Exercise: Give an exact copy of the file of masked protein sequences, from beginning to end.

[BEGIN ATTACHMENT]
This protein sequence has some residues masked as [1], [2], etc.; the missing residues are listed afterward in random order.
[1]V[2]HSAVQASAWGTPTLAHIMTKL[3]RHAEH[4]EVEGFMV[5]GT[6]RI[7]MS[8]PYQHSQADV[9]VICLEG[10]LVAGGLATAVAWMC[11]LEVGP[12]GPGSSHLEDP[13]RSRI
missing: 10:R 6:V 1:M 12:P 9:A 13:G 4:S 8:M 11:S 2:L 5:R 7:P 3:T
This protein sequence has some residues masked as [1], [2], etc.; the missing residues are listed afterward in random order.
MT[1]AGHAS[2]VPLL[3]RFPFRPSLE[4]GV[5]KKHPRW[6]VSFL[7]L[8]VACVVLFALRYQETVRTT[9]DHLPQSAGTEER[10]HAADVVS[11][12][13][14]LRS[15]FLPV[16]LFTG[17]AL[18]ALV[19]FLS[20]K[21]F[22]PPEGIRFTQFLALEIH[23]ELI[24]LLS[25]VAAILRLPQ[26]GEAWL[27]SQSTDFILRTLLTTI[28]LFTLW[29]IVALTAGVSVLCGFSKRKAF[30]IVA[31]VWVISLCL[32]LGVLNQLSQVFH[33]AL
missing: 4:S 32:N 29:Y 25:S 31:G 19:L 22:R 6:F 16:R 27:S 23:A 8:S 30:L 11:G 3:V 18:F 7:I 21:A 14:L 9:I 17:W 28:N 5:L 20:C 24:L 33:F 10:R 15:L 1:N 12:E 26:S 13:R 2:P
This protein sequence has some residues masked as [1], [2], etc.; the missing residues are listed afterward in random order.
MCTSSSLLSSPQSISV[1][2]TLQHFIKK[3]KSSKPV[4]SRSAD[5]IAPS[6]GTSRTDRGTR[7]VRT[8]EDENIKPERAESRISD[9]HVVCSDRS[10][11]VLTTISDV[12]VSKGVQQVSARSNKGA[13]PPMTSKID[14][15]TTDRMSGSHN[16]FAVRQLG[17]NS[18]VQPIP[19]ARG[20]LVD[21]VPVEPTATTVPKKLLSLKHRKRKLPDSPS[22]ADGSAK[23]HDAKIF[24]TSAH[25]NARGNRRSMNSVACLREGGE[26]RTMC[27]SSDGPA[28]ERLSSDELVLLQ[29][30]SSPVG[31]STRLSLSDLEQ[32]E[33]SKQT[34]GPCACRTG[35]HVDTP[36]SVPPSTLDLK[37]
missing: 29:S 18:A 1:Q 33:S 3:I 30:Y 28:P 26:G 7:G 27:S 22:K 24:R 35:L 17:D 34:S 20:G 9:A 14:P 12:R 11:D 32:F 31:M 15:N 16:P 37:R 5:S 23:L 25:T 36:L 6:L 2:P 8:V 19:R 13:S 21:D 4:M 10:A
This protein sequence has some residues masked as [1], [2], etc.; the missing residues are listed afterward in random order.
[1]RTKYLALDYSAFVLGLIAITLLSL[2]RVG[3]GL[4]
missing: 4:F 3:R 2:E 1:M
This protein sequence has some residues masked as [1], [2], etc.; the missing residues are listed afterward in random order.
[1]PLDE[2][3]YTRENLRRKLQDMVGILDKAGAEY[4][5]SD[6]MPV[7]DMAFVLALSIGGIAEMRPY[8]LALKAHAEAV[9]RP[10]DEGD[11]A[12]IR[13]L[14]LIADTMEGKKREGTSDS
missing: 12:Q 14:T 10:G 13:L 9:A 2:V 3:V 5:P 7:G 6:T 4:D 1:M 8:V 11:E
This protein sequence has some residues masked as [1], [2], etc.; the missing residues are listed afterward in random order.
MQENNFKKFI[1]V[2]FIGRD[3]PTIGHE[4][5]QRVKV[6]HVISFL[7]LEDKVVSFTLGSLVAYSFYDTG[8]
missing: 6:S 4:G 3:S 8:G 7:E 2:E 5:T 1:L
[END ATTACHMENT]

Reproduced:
This protein sequence has some residues masked as [1], [2], etc.; the missing residues are listed afterward in random order.
[1]V[2]HSAVQASAWGTPTLAHIMTKL[3]RHAEH[4]EVEGFMV[5]GT[6]RI[7]MS[8]PYQHSQADV[9]VICLEG[10]LVAGGLATAVAWMC[11]LEVGP[12]GPGSSHLEDP[13]RSRI
missing: 10:R 6:V 1:M 12:P 9:A 13:G 4:S 8:M 11:S 2:L 5:R 7:P 3:T
This protein sequence has some residues masked as [1], [2], etc.; the missing residues are listed afterward in random order.
MT[1]AGHAS[2]VPLL[3]RFPFRPSLE[4]GV[5]KKHPRW[6]VSFL[7]L[8]VACVVLFALRYQETVRTT[9]DHLPQSAGTEER[10]HAADVVS[11][12][13][14]LRS[15]FLPV[16]LFTG[17]AL[18]ALV[19]FLS[20]K[21]F[22]PPEGIRFTQFLALEIH[23]ELI[24]LLS[25]VAAILRLPQ[26]GEAWL[27]SQSTDFILRTLLTTI[28]LFTLW[29]IVALTAGVSVLCGFSKRKAF[30]IVA[31]VWVISLCL[32]LGVLNQLSQVFH[33]AL
missing: 4:S 32:N 29:Y 25:S 31:G 19:L 22:R 6:F 16:R 27:S 23:A 8:S 30:L 11:G 3:V 18:F 7:I 21:A 14:L 9:I 17:W 28:N 5:L 20:C 24:L 33:F 10:R 15:L 1:N 12:E 26:S 13:R 2:P
This protein sequence has some residues masked as [1], [2], etc.; the missing residues are listed afterward in random order.
MCTSSSLLSSPQSISV[1][2]TLQHFIKK[3]KSSKPV[4]SRSAD[5]IAPS[6]GTSRTDRGTR[7]VRT[8]EDENIKPERAESRISD[9]HVVCSDRS[10][11]VLTTISDV[12]VSKGVQQVSARSNKGA[13]PPMTSKID[14][15]TTDRMSGSHN[16]FAVRQLG[17]NS[18]VQPIP[19]ARG[20]LVD[21]VPVEPTATTVPKKLLSLKHRKRKLPDSPS[22]ADGSAK[23]HDAKIF[24]TSAH[25]NARGNRRSMNSVACLREGGE[26]RTMC[27]SSDGPA[28]ERLSSDELVLLQ[29][30]SSPVG[31]STRLSLSDLEQ[32]E[33]SKQT[34]GPCACRTG[35]HVDTP[36]SVPPSTLDLK[37]
missing: 29:S 18:A 1:Q 33:S 3:I 30:Y 28:P 26:G 7:G 27:S 22:K 24:R 35:L 17:D 34:S 20:G 9:A 14:P 12:R 11:D 32:F 31:M 15:N 16:P 37:R 5:S 23:L 25:T 36:L 6:L 2:P 8:V 19:R 13:S 21:D 4:M 10:A
This protein sequence has some residues masked as [1], [2], etc.; the missing residues are listed afterward in random order.
[1]RTKYLALDYSAFVLGLIAITLLSL[2]RVG[3]GL[4]
missing: 4:F 3:R 2:E 1:M
This protein sequence has some residues masked as [1], [2], etc.; the missing residues are listed afterward in random order.
[1]PLDE[2][3]YTRENLRRKLQDMVGILDKAGAEY[4][5]SD[6]MPV[7]DMAFVLALSIGGIAEMRPY[8]LALKAHAEAV[9]RP[10]DEGD[11]A[12]IR[13]L[14]LIADTMEGKKREGTSDS
missing: 12:Q 14:T 10:G 13:L 9:A 2:V 3:V 5:P 7:G 6:T 4:D 1:M 8:V 11:E
This protein sequence has some residues masked as [1], [2], etc.; the missing residues are listed afterward in random order.
MQENNFKKFI[1]V[2]FIGRD[3]PTIGHE[4][5]QRVKV[6]HVISFL[7]LEDKVVSFTLGSLVAYSFYDTG[8]
missing: 6:S 4:G 3:S 8:G 7:E 2:E 5:T 1:L